“You don’t make a decision and go out and justify it,” she said. “You propose a new rule and weigh the comments that come in. … Consider the science. Consider the opinions from the experts in Fish and Game’s own agency that recommend against this.”

Shavelson wrote that repealing or keeping the ban on Jet Skis from the critical habitat area should have gone through the Kachemak Bay Critical Habitat Management plan revision process. He wrote that in more than a dozen meetings to revise the plan, state, federal and local agency experts chose not to undo it “because, among other reasons, such action would conflict with the state statute protecting Critical Habitat Areas.”

Shavelson called the rule change “a purely political decision.” He said the critical habitat management plan process has been a concerted effort to keep Kachemak Bay a special place.

“There are a lot of people and businesses that rely on the unique quality of Kachemak Bay. They didn’t rely on turning Kachemak Bay into a race track,” he said.

Haas said throughout the process the conservation society had been following the management plan review process. At an October 2019 meeting, she said officials said the Personal Watercraft Club might sue the state because of the Jet Ski ban. Green was on the phone with representatives of the club and proposed repealing the ban, Haas said.

An email to Green on April 17, 2019, from Personal Watercraft Club of Alaska President Gina Poths summarized Jet Ski proponents’ arguments for repealing the ban. She wrote that her group sought access to use the bay like other boats.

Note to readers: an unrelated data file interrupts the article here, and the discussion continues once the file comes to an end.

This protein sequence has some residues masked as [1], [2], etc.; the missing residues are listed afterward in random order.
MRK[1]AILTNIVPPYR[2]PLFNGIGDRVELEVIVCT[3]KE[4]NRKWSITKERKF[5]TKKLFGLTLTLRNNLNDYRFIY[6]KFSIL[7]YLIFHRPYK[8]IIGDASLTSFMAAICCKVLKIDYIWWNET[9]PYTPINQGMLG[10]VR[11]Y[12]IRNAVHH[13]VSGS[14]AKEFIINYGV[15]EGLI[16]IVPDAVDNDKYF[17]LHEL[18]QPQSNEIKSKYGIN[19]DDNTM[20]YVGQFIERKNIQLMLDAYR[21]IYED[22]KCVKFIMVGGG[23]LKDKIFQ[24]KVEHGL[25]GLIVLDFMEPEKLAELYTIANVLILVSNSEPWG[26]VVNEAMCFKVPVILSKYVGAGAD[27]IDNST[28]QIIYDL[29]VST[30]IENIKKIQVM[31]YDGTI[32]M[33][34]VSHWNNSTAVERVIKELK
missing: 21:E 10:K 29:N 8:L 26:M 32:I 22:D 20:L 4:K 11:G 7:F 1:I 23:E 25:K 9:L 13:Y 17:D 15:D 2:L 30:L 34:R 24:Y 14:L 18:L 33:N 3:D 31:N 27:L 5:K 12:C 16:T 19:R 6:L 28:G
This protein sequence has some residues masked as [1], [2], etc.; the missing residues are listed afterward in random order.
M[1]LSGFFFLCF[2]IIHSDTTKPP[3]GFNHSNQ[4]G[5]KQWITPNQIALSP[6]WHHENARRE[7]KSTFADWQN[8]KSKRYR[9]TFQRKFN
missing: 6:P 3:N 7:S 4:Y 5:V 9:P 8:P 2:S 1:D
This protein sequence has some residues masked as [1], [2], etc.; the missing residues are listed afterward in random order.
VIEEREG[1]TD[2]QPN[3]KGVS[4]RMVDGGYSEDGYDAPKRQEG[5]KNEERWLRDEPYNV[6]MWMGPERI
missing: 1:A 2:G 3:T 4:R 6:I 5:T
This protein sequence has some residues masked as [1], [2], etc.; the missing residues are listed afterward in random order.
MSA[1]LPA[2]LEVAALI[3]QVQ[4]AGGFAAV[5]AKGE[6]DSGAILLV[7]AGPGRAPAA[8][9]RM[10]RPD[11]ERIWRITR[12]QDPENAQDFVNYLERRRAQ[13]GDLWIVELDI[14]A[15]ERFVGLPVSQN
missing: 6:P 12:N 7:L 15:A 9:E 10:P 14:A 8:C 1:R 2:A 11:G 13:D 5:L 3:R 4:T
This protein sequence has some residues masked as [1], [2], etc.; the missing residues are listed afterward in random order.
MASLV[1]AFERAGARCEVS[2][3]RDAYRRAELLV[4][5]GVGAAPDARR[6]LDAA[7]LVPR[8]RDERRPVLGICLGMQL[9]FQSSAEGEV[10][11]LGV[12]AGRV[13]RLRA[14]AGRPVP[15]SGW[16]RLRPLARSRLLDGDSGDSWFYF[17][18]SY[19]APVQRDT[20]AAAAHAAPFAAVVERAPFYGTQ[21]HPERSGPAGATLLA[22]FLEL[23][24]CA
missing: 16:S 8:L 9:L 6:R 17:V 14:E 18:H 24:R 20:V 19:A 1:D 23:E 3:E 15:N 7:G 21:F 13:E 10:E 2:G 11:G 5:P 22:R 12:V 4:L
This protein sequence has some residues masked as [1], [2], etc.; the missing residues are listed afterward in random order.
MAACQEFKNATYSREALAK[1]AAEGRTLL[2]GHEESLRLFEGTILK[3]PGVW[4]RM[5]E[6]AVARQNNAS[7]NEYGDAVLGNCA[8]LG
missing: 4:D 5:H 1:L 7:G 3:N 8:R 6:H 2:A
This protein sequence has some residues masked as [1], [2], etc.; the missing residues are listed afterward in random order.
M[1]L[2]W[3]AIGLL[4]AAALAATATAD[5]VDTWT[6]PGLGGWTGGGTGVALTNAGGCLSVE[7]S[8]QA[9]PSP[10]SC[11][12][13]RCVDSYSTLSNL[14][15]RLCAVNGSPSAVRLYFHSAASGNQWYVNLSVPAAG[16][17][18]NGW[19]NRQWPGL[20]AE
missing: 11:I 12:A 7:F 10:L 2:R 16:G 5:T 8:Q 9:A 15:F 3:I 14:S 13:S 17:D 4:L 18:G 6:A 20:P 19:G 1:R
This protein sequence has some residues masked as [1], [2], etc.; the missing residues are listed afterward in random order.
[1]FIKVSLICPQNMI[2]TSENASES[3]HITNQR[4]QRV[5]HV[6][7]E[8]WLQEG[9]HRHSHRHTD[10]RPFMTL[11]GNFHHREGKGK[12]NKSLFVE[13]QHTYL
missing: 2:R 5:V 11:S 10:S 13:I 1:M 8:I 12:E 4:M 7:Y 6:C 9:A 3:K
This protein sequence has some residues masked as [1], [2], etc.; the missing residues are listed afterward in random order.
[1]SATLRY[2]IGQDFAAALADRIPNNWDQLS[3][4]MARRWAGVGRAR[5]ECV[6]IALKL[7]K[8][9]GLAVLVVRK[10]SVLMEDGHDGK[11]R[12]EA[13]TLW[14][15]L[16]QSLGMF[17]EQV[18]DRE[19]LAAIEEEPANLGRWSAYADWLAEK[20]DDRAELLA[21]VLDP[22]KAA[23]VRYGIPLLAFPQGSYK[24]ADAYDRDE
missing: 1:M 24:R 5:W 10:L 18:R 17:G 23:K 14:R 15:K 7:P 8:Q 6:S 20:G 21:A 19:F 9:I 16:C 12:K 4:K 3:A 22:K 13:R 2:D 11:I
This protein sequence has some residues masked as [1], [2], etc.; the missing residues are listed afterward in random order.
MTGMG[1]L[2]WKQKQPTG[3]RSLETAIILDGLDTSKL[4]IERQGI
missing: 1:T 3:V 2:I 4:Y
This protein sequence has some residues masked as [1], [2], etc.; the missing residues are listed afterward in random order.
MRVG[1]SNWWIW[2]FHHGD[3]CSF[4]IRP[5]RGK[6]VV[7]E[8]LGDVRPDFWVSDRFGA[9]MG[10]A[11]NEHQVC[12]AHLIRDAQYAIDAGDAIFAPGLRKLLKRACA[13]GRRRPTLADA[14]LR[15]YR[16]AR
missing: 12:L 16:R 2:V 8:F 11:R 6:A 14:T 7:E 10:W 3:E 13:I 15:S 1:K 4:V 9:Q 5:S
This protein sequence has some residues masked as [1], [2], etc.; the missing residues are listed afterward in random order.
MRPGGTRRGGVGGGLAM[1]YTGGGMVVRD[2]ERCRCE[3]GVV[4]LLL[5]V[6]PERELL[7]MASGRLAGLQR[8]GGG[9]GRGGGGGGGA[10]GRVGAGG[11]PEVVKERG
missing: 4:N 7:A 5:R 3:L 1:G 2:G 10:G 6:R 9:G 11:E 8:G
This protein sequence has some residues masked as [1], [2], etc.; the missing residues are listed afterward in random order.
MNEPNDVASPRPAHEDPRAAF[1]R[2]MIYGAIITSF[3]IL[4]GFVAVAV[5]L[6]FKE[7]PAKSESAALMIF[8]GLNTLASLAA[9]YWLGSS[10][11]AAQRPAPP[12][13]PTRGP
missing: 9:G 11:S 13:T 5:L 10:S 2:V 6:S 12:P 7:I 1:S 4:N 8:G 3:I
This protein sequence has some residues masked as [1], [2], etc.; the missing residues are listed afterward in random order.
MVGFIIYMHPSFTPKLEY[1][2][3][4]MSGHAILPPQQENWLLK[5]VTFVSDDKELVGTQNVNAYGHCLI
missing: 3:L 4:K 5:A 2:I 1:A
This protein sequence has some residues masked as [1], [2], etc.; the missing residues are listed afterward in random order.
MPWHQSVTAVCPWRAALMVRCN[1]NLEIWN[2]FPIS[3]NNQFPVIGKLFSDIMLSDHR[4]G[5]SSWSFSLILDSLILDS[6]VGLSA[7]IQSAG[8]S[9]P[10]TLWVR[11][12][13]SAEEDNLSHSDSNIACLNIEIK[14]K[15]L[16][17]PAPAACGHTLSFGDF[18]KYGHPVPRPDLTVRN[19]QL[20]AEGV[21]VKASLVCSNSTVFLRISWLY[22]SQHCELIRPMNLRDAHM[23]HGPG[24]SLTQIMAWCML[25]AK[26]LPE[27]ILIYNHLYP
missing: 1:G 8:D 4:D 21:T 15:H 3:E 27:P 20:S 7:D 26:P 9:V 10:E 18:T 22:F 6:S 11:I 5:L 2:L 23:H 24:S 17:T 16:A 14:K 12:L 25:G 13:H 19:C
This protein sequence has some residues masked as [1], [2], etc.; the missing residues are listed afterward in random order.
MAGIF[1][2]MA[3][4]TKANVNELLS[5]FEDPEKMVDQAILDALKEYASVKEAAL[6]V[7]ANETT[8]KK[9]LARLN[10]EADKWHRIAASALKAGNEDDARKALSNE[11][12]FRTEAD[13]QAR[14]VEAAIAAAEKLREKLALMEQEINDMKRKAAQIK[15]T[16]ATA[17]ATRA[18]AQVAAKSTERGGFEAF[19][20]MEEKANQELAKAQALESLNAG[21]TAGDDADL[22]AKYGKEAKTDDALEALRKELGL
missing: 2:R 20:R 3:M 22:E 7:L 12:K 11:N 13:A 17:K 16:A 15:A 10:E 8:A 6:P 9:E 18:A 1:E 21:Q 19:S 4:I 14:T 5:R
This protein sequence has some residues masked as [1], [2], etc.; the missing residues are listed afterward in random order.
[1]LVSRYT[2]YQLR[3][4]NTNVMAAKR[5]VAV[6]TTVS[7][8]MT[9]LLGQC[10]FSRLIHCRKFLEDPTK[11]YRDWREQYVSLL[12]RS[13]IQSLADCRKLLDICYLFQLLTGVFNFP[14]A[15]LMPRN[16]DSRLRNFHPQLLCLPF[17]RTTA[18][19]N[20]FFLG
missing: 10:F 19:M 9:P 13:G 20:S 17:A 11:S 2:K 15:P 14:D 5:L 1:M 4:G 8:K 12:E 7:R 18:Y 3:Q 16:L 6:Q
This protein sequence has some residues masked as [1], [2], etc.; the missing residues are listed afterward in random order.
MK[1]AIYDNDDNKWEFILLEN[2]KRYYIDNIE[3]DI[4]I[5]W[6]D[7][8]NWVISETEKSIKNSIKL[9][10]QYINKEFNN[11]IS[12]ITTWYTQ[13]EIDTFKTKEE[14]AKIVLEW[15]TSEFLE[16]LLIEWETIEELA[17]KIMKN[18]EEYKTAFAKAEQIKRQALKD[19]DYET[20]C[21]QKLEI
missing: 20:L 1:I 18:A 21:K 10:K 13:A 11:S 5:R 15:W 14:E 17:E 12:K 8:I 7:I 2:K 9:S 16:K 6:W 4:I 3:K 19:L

“I don’t think it’s right or really fair because we should be able to go where all boats go, but at this time in the game if we need to compromise, to at least have access to public launch ramps in Homer to enjoy the bay and be able to go to Seldovia and beyond is the most important thing,” she wrote.

Homer Harbormaster Bryan Hawkins said that because the harbor is outside the critical habitat area, even before the ban it was legal for Jet Skis to launch from the load-launch ramp as long as they paid the launch fee. The area around the Deep Water Dock also is outside the critical habitat area. Homer Police Chief Mark Robl said the city doesn’t enforce critical habitat regulations.

In emails in the public records request, Jet Ski user groups argued that personal watercraft are like any other boat. They should be regulated as an activity and not a user group. If a behavior damages habitat, that should be regulated, not a specific kind of watercraft.

Haas said any rule change should be evidence based.

“I would expect the rule to have a process that precedes it and expecting it follows statute, which is protection of fish and wildlife and the prohibition of any activity that goes against it,” she said.

The governor should come clean about what Haas called a tarnished process, “and to acknowledge that the upper levels of Fish and Game were having backroom meeting with a special interest group that were outside the normal channels, and they devised a rule change outside the standards we expect of Fish and Game without evidence,” she said.

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Editor’s note: This article has been updated to correct the spelling of Gina Poth’s name.